Have you ever tried just sitting down with a sheet of paper and doing nothing but brainstorming for five minutes? The solutions and enterprises you can come up with are astounding.
True, not all of your ideas will be worth pursuing. But some of them will, and that is the point of the whole exercise. You will just have to sort them out a little bit.
Why brainstorm? In a chapter on the subject in his book You Can Farm, Joel Salatin listed two main reasons:
- Problem solving.
- Capturing your full potential.
To illustrate capturing potential, Salatin then included a brief list of farming enterprises he thought of off the top of his head. The list was diverse and creative, including everything from llamas to mushrooms to woodworking. (Of course, more “normal” enterprises like chickens and vegetables were included, as well.)
What a great idea! We can brainstorm about all kinds of other things, too:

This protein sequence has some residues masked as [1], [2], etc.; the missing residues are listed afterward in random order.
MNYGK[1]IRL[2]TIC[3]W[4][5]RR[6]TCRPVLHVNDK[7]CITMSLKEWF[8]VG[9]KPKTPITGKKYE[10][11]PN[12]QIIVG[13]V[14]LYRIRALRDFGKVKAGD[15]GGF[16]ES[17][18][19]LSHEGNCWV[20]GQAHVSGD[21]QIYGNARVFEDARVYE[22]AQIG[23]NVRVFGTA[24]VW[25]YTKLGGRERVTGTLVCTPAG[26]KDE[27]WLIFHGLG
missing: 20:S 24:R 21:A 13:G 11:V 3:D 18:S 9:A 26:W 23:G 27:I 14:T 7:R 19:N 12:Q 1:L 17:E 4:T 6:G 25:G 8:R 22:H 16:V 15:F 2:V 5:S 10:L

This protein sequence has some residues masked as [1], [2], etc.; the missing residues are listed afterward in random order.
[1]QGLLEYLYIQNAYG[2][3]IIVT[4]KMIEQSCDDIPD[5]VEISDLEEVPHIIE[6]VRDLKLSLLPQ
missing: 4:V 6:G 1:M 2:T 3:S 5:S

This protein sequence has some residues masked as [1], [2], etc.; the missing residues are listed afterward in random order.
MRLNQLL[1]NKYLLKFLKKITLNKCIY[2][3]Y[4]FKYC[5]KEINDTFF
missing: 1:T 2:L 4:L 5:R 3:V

- Specific ways to use a particular piece of land.
- Ways we can fix a predator problem.
- Ways to use a particular interest we have.
- Posts we can write for our website.
Ready to give the 5-minute brainstorming challenge a try? Here’s how it works:
- Grab a pencil and a piece of paper.
- Set a timer for five minutes.
- Start writing down ideas as they come to you.
There is only one rule:
The rule of brainstorming is that nothing is too wacky to go onto the list. The sheer brainpower that can be focused on a nonjudgmental list is incredible.
—Joel Salatin, You Can Farm
Worry about whittling down the options later, after the five minutes are up. For now just make your list.
While you’re at it, why not give everyone in the family a piece of paper and a pencil? The more ideas, the better. At the end of the five minutes, compare notes. See if you detect a common theme.
And keep all those brainstorming lists somewhere. Don’t lose them. Whenever you’re stumped or just uninspired, pull them out and revisit your ideas. Who knows? You might discover the next step in your homesteading adventure.